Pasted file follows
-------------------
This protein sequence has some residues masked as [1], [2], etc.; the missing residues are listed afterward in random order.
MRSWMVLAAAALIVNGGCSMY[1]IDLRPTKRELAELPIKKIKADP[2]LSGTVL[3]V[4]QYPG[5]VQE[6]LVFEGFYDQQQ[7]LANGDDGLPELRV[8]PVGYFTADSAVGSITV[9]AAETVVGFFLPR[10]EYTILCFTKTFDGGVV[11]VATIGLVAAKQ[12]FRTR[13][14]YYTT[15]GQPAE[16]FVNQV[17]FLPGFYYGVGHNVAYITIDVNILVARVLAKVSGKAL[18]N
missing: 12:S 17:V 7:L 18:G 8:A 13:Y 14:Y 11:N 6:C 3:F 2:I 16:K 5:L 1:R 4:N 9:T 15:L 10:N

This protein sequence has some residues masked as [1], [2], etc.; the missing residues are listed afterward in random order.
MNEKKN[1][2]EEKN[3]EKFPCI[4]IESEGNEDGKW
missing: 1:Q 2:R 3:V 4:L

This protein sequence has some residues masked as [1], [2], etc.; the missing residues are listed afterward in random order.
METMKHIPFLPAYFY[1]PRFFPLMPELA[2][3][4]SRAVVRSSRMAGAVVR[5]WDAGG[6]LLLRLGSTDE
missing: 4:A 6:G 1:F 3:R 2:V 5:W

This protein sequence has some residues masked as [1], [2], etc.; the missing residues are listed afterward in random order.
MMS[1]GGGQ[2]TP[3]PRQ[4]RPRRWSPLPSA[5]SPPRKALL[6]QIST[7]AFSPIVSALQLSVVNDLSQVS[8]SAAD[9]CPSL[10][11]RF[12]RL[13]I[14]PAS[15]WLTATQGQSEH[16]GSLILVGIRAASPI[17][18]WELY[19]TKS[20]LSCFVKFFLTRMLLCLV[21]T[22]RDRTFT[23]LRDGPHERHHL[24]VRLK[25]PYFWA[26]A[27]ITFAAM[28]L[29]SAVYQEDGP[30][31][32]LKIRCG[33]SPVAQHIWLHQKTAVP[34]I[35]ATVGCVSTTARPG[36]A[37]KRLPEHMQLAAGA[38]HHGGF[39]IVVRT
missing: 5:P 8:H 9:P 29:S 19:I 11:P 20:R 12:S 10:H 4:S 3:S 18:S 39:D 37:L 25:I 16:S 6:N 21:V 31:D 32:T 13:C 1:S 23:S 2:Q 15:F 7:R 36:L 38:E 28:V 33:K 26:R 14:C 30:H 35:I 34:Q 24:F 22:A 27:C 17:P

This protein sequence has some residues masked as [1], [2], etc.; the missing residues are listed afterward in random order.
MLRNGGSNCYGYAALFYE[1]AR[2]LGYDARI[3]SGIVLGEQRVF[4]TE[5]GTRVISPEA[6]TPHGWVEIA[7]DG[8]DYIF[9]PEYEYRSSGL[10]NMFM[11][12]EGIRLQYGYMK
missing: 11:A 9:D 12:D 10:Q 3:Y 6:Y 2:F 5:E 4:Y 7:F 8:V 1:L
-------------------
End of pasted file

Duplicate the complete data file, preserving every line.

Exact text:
This protein sequence has some residues masked as [1], [2], etc.; the missing residues are listed afterward in random order.
MRSWMVLAAAALIVNGGCSMY[1]IDLRPTKRELAELPIKKIKADP[2]LSGTVL[3]V[4]QYPG[5]VQE[6]LVFEGFYDQQQ[7]LANGDDGLPELRV[8]PVGYFTADSAVGSITV[9]AAETVVGFFLPR[10]EYTILCFTKTFDGGVV[11]VATIGLVAAKQ[12]FRTR[13][14]YYTT[15]GQPAE[16]FVNQV[17]FLPGFYYGVGHNVAYITIDVNILVARVLAKVSGKAL[18]N
missing: 12:S 17:V 7:L 18:G 8:A 13:Y 14:Y 11:N 6:C 3:F 2:I 16:K 5:L 1:R 4:N 9:T 15:L 10:N

This protein sequence has some residues masked as [1], [2], etc.; the missing residues are listed afterward in random order.
MNEKKN[1][2]EEKN[3]EKFPCI[4]IESEGNEDGKW
missing: 1:Q 2:R 3:V 4:L

This protein sequence has some residues masked as [1], [2], etc.; the missing residues are listed afterward in random order.
METMKHIPFLPAYFY[1]PRFFPLMPELA[2][3][4]SRAVVRSSRMAGAVVR[5]WDAGG[6]LLLRLGSTDE
missing: 4:A 6:G 1:F 3:R 2:V 5:W

This protein sequence has some residues masked as [1], [2], etc.; the missing residues are listed afterward in random order.
MMS[1]GGGQ[2]TP[3]PRQ[4]RPRRWSPLPSA[5]SPPRKALL[6]QIST[7]AFSPIVSALQLSVVNDLSQVS[8]SAAD[9]CPSL[10][11]RF[12]RL[13]I[14]PAS[15]WLTATQGQSEH[16]GSLILVGIRAASPI[17][18]WELY[19]TKS[20]LSCFVKFFLTRMLLCLV[21]T[22]RDRTFT[23]LRDGPHERHHL[24]VRLK[25]PYFWA[26]A[27]ITFAAM[28]L[29]SAVYQEDGP[30][31][32]LKIRCG[33]SPVAQHIWLHQKTAVP[34]I[35]ATVGCVSTTARPG[36]A[37]KRLPEHMQLAAGA[38]HHGGF[39]IVVRT
missing: 5:P 8:H 9:P 29:S 19:I 11:P 20:R 12:S 10:H 4:S 3:S 18:S 39:D 37:L 25:I 16:S 6:N 21:V 31:D 32:T 13:C 1:S 23:S 2:Q 15:F 7:R 36:L 38:E 28:V 33:K 26:R 14:C 30:H 35:I 34:Q 24:F 22:A 27:C 17:P

This protein sequence has some residues masked as [1], [2], etc.; the missing residues are listed afterward in random order.
MLRNGGSNCYGYAALFYE[1]AR[2]LGYDARI[3]SGIVLGEQRVF[4]TE[5]GTRVISPEA[6]TPHGWVEIA[7]DG[8]DYIF[9]PEYEYRSSGL[10]NMFM[11][12]EGIRLQYGYMK
missing: 11:A 9:D 12:D 10:Q 3:Y 6:Y 2:F 5:E 4:Y 7:F 8:V 1:L